What Is Hepatic Veno-Occlusive Disease?
Hepatic veno-occlusive disease is a pathological condition in which there is blockage of minute veins in the liver. This results in various symptoms of hepatic veno-occlusive disease. The blockage caused by hepatic veno-occlusive disease is limited only to the small veins of the liver and not the large hepatic veins.
Hepatic veno-occlusive disease can occur at any age. Since the blood flow due to hepatic veno-occlusive disease is blocked, the blood backs up in the liver which in turn reduces the amount of blood entering the liver causing damage to the cells of the liver and due to supply of insufficient oxygen ischemia occurs. This results in the liver to get enlarged. Hepatic veno-occlusive disease also causes increased pressure in the portal veins which can result in portal hypertension. Due to portal hypertension and the accumulation of blood in the liver, it causes fluid accumulation in the abdomen causing another medical condition called ascites. There is also enlargement of the spleen. As the disease condition progresses there is less flow of blood in the liver ultimately resulting in liver cirrhosis or even liver failure due to hepatic veno-occlusive disease.
What Are The Causes Of Hepatic Veno-Occlusive Disease?
Some of the commonest causes of hepatic veno-occlusive disease are:
- Ingestion of chemical called pyrrolizidine alkaloids which are generally found in plants and are used to make herbal tea, especially in countries like Jamaica can cause hepatic veno-occlusive disease.
- One of the possible causes of hepatic veno-occlusive disease include certain classes of medications that can cause toxic effects on the liver. These medications include cyclophosphamide and azathioprine, basically immune suppressants.
- Radiation therapy. People undergoing radiation therapy for treatment of some form of cancer are also at risk for developing hepatic veno-occlusive disease.
- Hepatic veno-occlusive disease is also a reaction to procedures like bone marrow transplantation or stem cell transplantation.
What Are The Symptoms Of Hepatic Veno-Occlusive Disease?
The symptoms of hepatic veno-occlusive disease may be sudden in onset as the liver gets enlarged and becomes tender. There is fluid accumulation with swelling of the abdomen. Other symptoms of hepatic veno-occlusive disease may include jaundice with the skin and the whites of the eyes becoming yellow. Some people may also have hematemesis due to rupture of varicose veins in the esophagus. Black tarry stool is also a symptom of hepatic veno-occlusive disease due to blood passing through the digestive tract. This condition is also called as melena. Some people may experience symptoms like decreased function of the brain which is a condition called as hepatic encephalopathy. This may result in complicated symptoms like severe confusion and even at times coma. Cirrhosis is a condition that develops with time as hepatic veno-occlusive disease progresses and advances.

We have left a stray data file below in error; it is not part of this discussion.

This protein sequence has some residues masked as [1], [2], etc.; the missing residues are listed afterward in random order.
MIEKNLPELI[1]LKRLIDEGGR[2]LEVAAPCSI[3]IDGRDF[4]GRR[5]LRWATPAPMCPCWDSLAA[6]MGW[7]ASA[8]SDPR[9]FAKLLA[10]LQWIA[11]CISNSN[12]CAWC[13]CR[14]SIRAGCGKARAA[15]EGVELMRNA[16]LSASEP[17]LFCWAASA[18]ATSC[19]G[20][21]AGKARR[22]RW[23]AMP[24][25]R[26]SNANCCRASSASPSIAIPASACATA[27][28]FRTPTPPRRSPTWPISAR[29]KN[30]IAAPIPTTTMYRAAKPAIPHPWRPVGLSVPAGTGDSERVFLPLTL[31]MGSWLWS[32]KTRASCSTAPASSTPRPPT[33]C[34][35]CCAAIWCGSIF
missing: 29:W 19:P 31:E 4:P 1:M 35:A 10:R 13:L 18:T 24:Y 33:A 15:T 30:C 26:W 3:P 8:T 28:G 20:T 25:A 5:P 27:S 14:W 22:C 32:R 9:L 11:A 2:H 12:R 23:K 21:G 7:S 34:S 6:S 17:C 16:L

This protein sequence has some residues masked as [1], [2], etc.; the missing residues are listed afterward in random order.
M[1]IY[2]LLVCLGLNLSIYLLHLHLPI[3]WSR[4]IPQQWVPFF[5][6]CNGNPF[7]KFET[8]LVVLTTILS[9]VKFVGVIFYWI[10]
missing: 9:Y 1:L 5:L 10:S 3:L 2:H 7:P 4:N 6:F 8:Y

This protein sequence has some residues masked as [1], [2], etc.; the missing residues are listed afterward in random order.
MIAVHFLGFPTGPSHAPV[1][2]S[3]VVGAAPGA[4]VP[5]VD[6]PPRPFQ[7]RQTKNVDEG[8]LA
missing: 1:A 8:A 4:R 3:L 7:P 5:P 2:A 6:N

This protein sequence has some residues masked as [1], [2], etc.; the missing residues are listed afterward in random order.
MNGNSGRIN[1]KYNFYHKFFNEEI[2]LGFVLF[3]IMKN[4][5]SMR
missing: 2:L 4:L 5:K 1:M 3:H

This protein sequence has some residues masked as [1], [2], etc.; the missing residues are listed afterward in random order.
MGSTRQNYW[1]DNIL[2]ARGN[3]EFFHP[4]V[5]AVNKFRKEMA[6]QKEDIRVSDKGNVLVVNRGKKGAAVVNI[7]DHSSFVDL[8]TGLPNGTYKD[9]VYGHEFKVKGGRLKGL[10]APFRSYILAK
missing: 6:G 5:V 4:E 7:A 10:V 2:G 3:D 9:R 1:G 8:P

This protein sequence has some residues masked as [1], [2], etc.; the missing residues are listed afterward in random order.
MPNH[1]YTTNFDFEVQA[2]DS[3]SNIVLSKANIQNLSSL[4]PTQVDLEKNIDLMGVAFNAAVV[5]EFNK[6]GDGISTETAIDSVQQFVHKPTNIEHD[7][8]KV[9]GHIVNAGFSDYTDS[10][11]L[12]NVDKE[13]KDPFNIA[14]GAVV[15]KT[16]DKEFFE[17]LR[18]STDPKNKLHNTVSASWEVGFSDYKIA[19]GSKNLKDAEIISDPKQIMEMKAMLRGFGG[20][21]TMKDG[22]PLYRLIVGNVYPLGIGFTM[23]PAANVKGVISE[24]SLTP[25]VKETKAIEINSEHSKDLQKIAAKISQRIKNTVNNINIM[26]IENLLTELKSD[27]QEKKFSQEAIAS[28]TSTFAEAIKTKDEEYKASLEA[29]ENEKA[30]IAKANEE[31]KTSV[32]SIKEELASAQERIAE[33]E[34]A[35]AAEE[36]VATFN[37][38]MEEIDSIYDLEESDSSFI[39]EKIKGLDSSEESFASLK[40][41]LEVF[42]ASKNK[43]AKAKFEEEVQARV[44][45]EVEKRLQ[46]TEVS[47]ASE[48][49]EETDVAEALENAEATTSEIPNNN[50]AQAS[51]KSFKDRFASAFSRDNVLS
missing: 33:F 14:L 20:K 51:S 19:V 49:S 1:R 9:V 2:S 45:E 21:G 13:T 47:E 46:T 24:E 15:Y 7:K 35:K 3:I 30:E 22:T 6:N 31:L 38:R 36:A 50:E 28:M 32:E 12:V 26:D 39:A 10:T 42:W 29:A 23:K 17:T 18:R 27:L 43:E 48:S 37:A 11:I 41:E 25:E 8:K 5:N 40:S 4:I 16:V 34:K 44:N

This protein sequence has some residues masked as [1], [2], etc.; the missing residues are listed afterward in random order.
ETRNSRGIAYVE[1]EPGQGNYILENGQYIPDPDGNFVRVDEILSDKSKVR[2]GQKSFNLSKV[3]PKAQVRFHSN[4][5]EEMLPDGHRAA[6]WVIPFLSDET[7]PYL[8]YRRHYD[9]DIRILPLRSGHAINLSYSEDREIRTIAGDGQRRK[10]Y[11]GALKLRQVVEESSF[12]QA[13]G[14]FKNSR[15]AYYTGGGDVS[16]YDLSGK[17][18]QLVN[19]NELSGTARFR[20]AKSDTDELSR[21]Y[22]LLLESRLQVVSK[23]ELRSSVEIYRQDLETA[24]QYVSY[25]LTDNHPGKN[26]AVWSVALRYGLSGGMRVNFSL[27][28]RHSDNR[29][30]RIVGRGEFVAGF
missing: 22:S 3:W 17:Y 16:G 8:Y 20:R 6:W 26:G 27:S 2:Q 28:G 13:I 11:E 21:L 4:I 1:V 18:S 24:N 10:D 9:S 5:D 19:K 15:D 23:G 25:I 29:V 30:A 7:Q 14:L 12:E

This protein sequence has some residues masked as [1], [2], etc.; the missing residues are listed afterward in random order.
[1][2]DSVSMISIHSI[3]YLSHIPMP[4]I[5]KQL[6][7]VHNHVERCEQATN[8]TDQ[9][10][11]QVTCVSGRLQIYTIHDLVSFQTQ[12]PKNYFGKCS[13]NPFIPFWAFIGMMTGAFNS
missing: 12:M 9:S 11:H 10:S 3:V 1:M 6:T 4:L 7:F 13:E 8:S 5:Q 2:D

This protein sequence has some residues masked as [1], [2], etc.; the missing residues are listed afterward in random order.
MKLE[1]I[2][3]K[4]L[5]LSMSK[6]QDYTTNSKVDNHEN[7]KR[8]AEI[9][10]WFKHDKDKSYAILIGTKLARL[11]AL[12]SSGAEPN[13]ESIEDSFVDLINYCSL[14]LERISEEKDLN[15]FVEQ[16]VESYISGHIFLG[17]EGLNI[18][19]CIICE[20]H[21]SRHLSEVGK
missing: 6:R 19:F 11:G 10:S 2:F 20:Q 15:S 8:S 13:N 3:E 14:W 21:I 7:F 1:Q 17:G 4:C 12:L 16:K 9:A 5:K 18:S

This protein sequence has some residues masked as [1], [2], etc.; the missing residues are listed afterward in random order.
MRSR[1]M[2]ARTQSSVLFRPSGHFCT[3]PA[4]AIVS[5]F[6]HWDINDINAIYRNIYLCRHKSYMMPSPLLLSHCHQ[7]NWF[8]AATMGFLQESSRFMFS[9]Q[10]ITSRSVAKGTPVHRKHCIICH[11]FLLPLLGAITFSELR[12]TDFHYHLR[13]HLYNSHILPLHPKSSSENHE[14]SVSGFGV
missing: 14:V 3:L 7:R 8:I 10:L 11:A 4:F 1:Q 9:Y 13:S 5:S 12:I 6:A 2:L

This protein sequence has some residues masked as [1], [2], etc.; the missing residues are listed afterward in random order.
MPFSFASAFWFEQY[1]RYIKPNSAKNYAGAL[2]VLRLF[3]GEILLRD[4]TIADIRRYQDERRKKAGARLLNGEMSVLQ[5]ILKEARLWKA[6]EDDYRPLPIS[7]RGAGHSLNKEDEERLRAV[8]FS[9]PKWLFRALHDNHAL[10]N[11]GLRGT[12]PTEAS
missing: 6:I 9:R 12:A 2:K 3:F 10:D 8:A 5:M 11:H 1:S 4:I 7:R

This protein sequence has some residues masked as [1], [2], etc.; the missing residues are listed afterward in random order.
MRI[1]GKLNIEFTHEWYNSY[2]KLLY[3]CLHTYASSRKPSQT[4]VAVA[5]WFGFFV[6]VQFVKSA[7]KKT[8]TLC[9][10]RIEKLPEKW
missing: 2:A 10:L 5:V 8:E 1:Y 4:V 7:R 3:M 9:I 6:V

How is Diagnosis of Hepatic Veno-Occlusive Disease Made?
Based on the symptoms described by the patient, the physician may suspect hepatic veno-occlusive disease. Diagnosis of hepatic veno-occlusive disease can be made with the help of medical evaluation and certain investigations. The physician will order a liver function test to check the function of the liver and abnormal results can point to hepatic veno-occlusive disease. This is further substantiated if the patient has a history of having undergone bone marrow or stem cell transplant in the recent past. The physician will then order a Doppler ultrasound which can help in confirming the diagnosis of hepatic veno-occlusive disease. Sometimes, a liver biopsy may also be required to confirmed diagnosis of hepatic veno-occlusive disease.
What Is The Treatment Of Hepatic Veno-Occlusive Disease?
As of now there is no specific treatment for hepatic veno-occlusive disease. If an underlying cause is found for the condition then that cause needs to be treated. For example, if herbal tea is the factor in development of hepatic veno-occlusive disease then the patient is advised to stop taking it immediately. Post bone marrow or stem cell transplantation, Ursodeoxycholic acid is given to prevent development of hepatic veno-occlusive disease. The patient may be advised low sodium diet to control fluid accumulation in abdomen.
For portal hypertension, treatment of hepatic veno-occlusive disease, a procedure called as transjugular intrahepatic portal-systemic shunting can be done in which an alternate way for blood flow is created but the effectiveness of this procedure is not established yet.
In extreme cases, treatment of hepatic veno-occlusive disease where the patient has cirrhosis of the liver and the disease is advancing then liver transplant is the only option left for treatment.
What Is The Prognosis For Hepatic Veno-Occlusive Disease?
The prognosis for hepatic veno-occlusive disease depends on the extent of damage that has been caused and whether the condition causing hepatic veno-occlusive disease is treated or not and even if treated what are the chances of it recurring. All in all, about 25% of people die of liver failure caused due to hepatic veno-occlusive disease. In cases of hepatic veno-occlusive disease caused by bone marrow or stem cell transplantation, hepatic veno-occlusive disease resolves on its own within a few weeks of the onset of hepatic veno-occlusive disease.
- What is Hepatic Veno-Occlusive Disease: Causes, Symptoms, Treatment, Pathophysiology, Epidemiology, Prognosis